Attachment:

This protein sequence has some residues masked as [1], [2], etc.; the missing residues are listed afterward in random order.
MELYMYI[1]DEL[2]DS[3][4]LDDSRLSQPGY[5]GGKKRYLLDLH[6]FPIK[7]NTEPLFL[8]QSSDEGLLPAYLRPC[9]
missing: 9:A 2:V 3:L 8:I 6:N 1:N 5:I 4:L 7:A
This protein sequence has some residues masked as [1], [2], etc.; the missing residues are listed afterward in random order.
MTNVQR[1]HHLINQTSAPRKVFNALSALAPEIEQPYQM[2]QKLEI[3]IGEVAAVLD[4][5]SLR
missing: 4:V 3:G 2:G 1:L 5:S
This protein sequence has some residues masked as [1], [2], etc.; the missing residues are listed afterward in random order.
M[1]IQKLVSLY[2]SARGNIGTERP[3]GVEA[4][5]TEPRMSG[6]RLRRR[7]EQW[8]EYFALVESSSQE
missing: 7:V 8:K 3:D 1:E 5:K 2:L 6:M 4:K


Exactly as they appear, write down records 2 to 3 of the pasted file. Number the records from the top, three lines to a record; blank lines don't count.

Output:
This protein sequence has some residues masked as [1], [2], etc.; the missing residues are listed afterward in random order.
MTNVQR[1]HHLINQTSAPRKVFNALSALAPEIEQPYQM[2]QKLEI[3]IGEVAAVLD[4][5]SLR
missing: 4:V 3:G 2:G 1:L 5:S
This protein sequence has some residues masked as [1], [2], etc.; the missing residues are listed afterward in random order.
M[1]IQKLVSLY[2]SARGNIGTERP[3]GVEA[4][5]TEPRMSG[6]RLRRR[7]EQW[8]EYFALVESSSQE
missing: 7:V 8:K 3:D 1:E 5:K 2:L 6:M 4:K